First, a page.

If the system and user are not authorized for content download, Daemon 600 advises the requesting client there are insufficient access rights and terminates the Direct Request Thread. If the Daemon 600 cannot find a matching entry in the database for the system ID and the IP address, it advises the requesting client there is a user unauthorized error and terminates the Direct Request Thread.
If the user is authorized to distribute content matching headers without review, Content Processing Daemon 700 posts the headers into the Central Resource Daemon, issues a remote privacy flag, and marks content available for download.
If the user is not authorized to distribute content matching headers without review, then it flags the download for administrative review, and suspends the processing of this content until the administrative review is performed. If the administrative review denies authorization, Daemon 700 terminates the process, notifies the author of the process failure, the Pending Content ID, the reasons for the failure, and sets a termination date in accordance with the administrative review. If the termination date is immediate, it queues the server to delete the content and terminates Content Processing.
If the user is non-existent, and handheld auto registration is allowed, the daemon 1060 registers a new user account and associates the account with the hand held. If handheld registration is not allowed, it notifies the user administrative authorization is required and returns to EXS login.
If user access is not allowed through a handheld, it notifies the user, registers the entry in the handheld administrative log, and sends a message to the handheld's administrator's central account. It also gives the user the option to e-mail the administrator's account for authorization and queues an auto alert for remote administrative authorization for handheld login. It then logs out and returns to EXS login.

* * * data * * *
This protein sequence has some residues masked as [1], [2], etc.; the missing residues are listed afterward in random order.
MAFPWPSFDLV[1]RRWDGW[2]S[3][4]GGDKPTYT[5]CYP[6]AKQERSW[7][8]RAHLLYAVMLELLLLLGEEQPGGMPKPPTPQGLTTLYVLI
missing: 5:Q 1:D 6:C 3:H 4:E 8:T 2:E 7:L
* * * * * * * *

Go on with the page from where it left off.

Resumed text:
It should be apparent that changes and substitutions in the unique and novel arrangement, combination, assembly and interaction of the various parts and components shown and described herein may be made without departing from the nature and principle of my invention.
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|U.S. Classification||709/223, 709/227, 709/228|
|Cooperative Classification||H04L63/102, A63F2300/535, G06F2221/2101, A63F2300/552, G06F2221/0775, H04L2463/101, G06F21/10, G06F2221/2109|
|European Classification||G06F21/10, H04L63/10B|
|May 30, 2006||AS||Assignment|
Owner name: PHARMEXA A/S, DENMARK
Free format text: ASSIGNMENT OF ASSIGNORS INTEREST;ASSIGNORS:ESKLING, MARIE;NIELSEN, KLAUS GREGORIUS;REEL/FRAME:017693/0514
Effective date: 20060112
|Feb 26, 2009||AS||Assignment|
Owner name: BN IMMUNOTHERAPEUTICS, INC., CALIFORNIA
Free format text: ASSIGNMENT OF ASSIGNORS INTEREST;ASSIGNOR:PHARMEXA A/S;REEL/FRAME:022319/0031
Effective date: 20090218
|Oct 3, 2014||REMI||Maintenance fee reminder mailed|
|Feb 22, 2015||LAPS||Lapse for failure to pay maintenance fees|
|Apr 14, 2015||FP||Expired due to failure to pay maintenance fee|
Effective date: 20150222